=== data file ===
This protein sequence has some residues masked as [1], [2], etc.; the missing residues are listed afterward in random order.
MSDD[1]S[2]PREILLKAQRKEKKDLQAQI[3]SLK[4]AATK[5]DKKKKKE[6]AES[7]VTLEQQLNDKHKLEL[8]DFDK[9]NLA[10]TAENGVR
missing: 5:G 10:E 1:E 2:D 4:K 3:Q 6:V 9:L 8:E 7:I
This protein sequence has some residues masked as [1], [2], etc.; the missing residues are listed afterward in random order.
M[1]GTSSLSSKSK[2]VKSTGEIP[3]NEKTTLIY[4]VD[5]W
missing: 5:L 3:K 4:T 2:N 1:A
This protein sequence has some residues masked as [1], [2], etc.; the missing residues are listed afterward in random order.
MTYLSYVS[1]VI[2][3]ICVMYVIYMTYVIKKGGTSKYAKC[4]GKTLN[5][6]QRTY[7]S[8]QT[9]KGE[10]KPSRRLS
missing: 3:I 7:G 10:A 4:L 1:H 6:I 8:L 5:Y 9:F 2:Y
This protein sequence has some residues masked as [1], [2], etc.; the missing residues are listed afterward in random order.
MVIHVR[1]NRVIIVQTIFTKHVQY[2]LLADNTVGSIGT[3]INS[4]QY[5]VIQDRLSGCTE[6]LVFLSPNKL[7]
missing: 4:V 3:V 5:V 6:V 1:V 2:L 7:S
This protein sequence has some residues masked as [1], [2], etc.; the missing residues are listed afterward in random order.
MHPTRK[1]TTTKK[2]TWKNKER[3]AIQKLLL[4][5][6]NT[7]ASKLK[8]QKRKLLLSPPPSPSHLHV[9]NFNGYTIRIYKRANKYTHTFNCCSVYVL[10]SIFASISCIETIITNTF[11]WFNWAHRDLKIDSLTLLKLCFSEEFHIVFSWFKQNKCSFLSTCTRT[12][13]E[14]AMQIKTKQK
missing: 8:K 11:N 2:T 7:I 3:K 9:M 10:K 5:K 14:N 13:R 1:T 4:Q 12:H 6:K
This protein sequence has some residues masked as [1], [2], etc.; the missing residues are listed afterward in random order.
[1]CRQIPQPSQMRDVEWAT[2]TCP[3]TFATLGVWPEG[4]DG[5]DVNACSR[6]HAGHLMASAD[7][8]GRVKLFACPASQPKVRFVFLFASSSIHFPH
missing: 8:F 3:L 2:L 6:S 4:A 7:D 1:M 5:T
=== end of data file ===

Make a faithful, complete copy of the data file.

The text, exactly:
This protein sequence has some residues masked as [1], [2], etc.; the missing residues are listed afterward in random order.
MSDD[1]S[2]PREILLKAQRKEKKDLQAQI[3]SLK[4]AATK[5]DKKKKKE[6]AES[7]VTLEQQLNDKHKLEL[8]DFDK[9]NLA[10]TAENGVR
missing: 5:G 10:E 1:E 2:D 4:K 3:Q 6:V 9:L 8:E 7:I
This protein sequence has some residues masked as [1], [2], etc.; the missing residues are listed afterward in random order.
M[1]GTSSLSSKSK[2]VKSTGEIP[3]NEKTTLIY[4]VD[5]W
missing: 5:L 3:K 4:T 2:N 1:A
This protein sequence has some residues masked as [1], [2], etc.; the missing residues are listed afterward in random order.
MTYLSYVS[1]VI[2][3]ICVMYVIYMTYVIKKGGTSKYAKC[4]GKTLN[5][6]QRTY[7]S[8]QT[9]KGE[10]KPSRRLS
missing: 3:I 7:G 10:A 4:L 1:H 6:I 8:L 5:Y 9:F 2:Y
This protein sequence has some residues masked as [1], [2], etc.; the missing residues are listed afterward in random order.
MVIHVR[1]NRVIIVQTIFTKHVQY[2]LLADNTVGSIGT[3]INS[4]QY[5]VIQDRLSGCTE[6]LVFLSPNKL[7]
missing: 4:V 3:V 5:V 6:V 1:V 2:L 7:S
This protein sequence has some residues masked as [1], [2], etc.; the missing residues are listed afterward in random order.
MHPTRK[1]TTTKK[2]TWKNKER[3]AIQKLLL[4][5][6]NT[7]ASKLK[8]QKRKLLLSPPPSPSHLHV[9]NFNGYTIRIYKRANKYTHTFNCCSVYVL[10]SIFASISCIETIITNTF[11]WFNWAHRDLKIDSLTLLKLCFSEEFHIVFSWFKQNKCSFLSTCTRT[12][13]E[14]AMQIKTKQK
missing: 8:K 11:N 2:T 7:I 3:K 9:M 10:K 5:K 14:N 13:R 1:T 4:Q 12:H 6:K
This protein sequence has some residues masked as [1], [2], etc.; the missing residues are listed afterward in random order.
[1]CRQIPQPSQMRDVEWAT[2]TCP[3]TFATLGVWPEG[4]DG[5]DVNACSR[6]HAGHLMASAD[7][8]GRVKLFACPASQPKVRFVFLFASSSIHFPH
missing: 8:F 3:L 2:L 6:S 4:A 7:D 1:M 5:T